Type 1 Diabetes and Addison’s Disease

The information below can save a life.

The presence of Addison’s Disease can fly under the radar of a young adult with Type 1 Diabetes. It did for our son who died un-expectantly in his sleep at 33 years old. Other than his Diabetes, he was in perfect health. He exercised and had no complications from his disease. However, he did have times when he did not need as much insulin. He was never forewarned about Addison’s Disease, so he did not know to watch for it. He was not told probably because it is rare. However, it  is another autoimmune diseases just like Type 1 Diabetes, and is within the realm of possibility for a Type 1 Diabetic. In Type 1 Diabetes the body’s antibodies attack the pancreas. In Addition’s, the body’s antibodies attack the adrenal glands. Both the pancrease and the adrenal glands are a part of the endocrine system.

If you or someone you know has Type 1 Diabetes and has unexplained low episodes with insulin needs that fluctuate, get tested for Addison’s Disease through an ACTH blood test. More than likely, the test results will be negative. But, if not, a tragedy has been avoided, because the combination of Type 1 Diabetes and Addison’s Disease is deadly if not treated.

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Understanding Autoimmune Diseases
People with type 1 diabetes may have an increased risk of developing other autoimmune diseases. Autoimmune diseases occur when the immune system attacks parts of the body. If left untreated, these diseases may cause severe complications and death. Some of these diseases are considered rare, but there is not enough research yet to know how many people are at risk. When a person has more than one autoimmune disease affecting different glands, it is sometimes called polyglandular (more than one gland) autoimmune syndrome.
How do I know if I have polyglandular autoimmune syndrome?
Your doctor or endocrinologist can test you for polyglandular autoimmune syndrome based on the symptoms you have. You can also be screened for polyglandular autoimmune diseases before showing symptoms. Early detection is the best way to prevent serious complications. Most tests involve taking a blood sample for a lab to study. Talk to your doctor about what is best for you.
What autoimmune diseases interact with type 1 diabetes?
This list is not comprehensive, but will review some of the main polyglandular autoimmune diseases that can interact with type 1 diabetes. For a complete list, visit http://rarediseases.info.nih.gov.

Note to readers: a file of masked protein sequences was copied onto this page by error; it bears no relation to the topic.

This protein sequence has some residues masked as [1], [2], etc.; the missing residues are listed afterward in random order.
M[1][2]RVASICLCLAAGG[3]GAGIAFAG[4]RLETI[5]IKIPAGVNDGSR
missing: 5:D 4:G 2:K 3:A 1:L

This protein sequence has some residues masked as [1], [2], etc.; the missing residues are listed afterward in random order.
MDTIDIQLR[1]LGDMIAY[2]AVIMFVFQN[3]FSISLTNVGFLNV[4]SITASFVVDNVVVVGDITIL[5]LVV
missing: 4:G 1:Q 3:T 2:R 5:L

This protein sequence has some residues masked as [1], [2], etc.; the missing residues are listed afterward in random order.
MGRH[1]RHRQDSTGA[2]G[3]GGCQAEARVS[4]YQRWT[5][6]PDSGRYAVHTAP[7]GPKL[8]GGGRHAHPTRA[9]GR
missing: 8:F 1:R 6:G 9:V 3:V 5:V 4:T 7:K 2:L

• Addison’sdisease
• Celiacdisease
• Hypothyroid and hyperthyroid disease
• Perniciousanemia
What can I do?
Ask your doctor about polyglandular autoimmune syndrome. Pay attention to the symptoms you experience as a person with type 1 diabetes and report anything unusual to your doctor. Talk to your doctor about the amount of insulin you take, your diet, glucose levels, and how much you exercise. You have information that is valuable to your doctor and your health!
Information for this educational flyer was taken from the National Institute of Health. This flyer is not intended to take the place of medical advice.
What are some symptoms of polyglandular autoimmune diseases?
This list is not comprehensive and may not include symptoms you are experiencing.
• Chronic hypoglycemia (low blood sugar)
• Taking significantly less insulin to prevent hypoglycemia(low blood sugar)
• Darkening of the skin, patchy skin color, or unnaturally dark color in some places
• Paleness
• Brittle nails, dry hair, scaly skin
• Muscle cramps or muscle spasms
• Pain in the face, legs, and feet
• Seizures
• Tingling lips, fingers, and toes
• Cataracts
• Weakened tooth enamel (in children)
• Mouth lesions on the inside of a cheek
• Painful menstruation or changes in cycle
• Fatigue
• Depression
• Changes in blood pressure or heart rate
• Unintentional weight loss
• Abdominal pain
• Loss of appetite
• Nausea and vomiting
• Diarrhea or constipation
• Salt craving
• Slow, sluggish movement
• Extreme weakness and fatigue

Let your doctor know if you are experiencing any of the conditions listed above or other unusual symptoms, and ask if you should be tested for a polyglandular autoimmune disease.

Educate Yourself!
For more information about polyglandular autoimmune syndrome visit one of these websites:
http://rarediseases.info.nih.gov
http://www.rarediseases.org
Information for this educational flyer was taken from the National Institute of Health. This flyer is not intended to take the place of medical advice.
This tip sheet is not copyrighted, you may reproduce and redistribute the content.

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